Tom Stone Carlson and David Epston with Emily Corturillo, Ana Huerta Lopez, Maria Guadalupe Huerta, Sara Raap, and Ashley Walsdorf
This paper intends to introduce the history, theory, and practice surrounding a performative narrative practice which we are calling Insider Witnessing Practices (IWP). IWPs have been 25 years in the making. A precursor to what we are describing was a version of supervision and training known as ‘prismatic dialogues’ (Bird, 2006), which Johnella Bird and I invented in the late 1980s and early 1990s1 . This name was chosen for the same reason that a prism divides light into seven independent colors, but here the client’s thoughts, actions, aspirations and feelings are divided into at least two distinct versions, the problem’s story and it’s counter-story as told by the therapist. Johnella and I practiced and demonstrated this throughout New Zealand, Australia, and overseas. Over the years, a majority of my training at post-graduate programs was conducted in a similar manner to what we are now referring to as an Act 1.
Tom Stone Carlson and David Epston. Insider Witnessing Practices: Part Two. Journal of Narrative Family Therapy, 2017, Release 1, pp. 19-38. www.journalnft.com
Part Three: Miranda: A Fighting Spirit’s Journey to Self-Compassion
The third of three working papers on Insider Witnessing Practices (IWP) in The Journal of Narrative Family Therapy tells the story of a 19-year-old university student when she began meeting with Emily Corturillo- a student therapist at the North Dakota State University (NDSU) Family Therapy Center.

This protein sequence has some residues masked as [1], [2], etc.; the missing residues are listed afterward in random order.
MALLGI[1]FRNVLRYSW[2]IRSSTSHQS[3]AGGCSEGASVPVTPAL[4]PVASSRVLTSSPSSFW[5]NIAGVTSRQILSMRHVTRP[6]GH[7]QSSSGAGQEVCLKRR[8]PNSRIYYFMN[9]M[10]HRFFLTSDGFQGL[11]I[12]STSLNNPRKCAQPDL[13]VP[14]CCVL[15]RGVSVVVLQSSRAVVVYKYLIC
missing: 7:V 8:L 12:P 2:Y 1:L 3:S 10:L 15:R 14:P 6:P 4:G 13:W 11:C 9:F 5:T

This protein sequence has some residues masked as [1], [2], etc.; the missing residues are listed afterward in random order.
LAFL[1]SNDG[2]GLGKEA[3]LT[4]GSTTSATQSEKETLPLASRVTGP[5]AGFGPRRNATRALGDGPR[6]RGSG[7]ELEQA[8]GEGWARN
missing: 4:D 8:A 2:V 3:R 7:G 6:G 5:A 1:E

My reason for seeking therapy was to get a better hold on the effects of anxiety in my life. Emily was by no means the first therapist that I had met. It was no surprise to me that at our meetings the anxiety I was experiencing was easily traced back to being sexually assaulted when I was just 13 years old. The man who abused me was my best girlfriend’s father. When this became known, she and all of my friends turned against me and held me responsible for causing so much trouble in my small community. To protect myself from future harm from others, I decided for my own wellbeing to live a life of isolation as I believed that they were people that I just couldn’t trust. Because I was always on the alert for the next possible threat to my safety, I wisely committed myself to kickboxing and self-defense trainings. No matter how disciplined I was I felt at fault for all of the trouble from my disclosure and when I really thought about it, the abuse itself. I came to believe that I was tainted so badly that it could somehow be sensed by others as if it were an odor which required me to once again be on the alert in the company of others in case they might detect it. I also became convinced that I was stupid and could not possibly imagine graduating from high school. In my lowest moments, I couldn’t see myself doing anything more than being a stripper. Happily, my grades and the generous encouragement of my teachers convinced me otherwise.
Miranda Brown, Emily Corturillo, Tom Stone Carlson, David Epston, and Chelsea Pace
Insider Witnessing Practices: Part Three.Journal of Narrative Family Therapy, 2017, Release 1, pp. 39-53. www.journalnft.com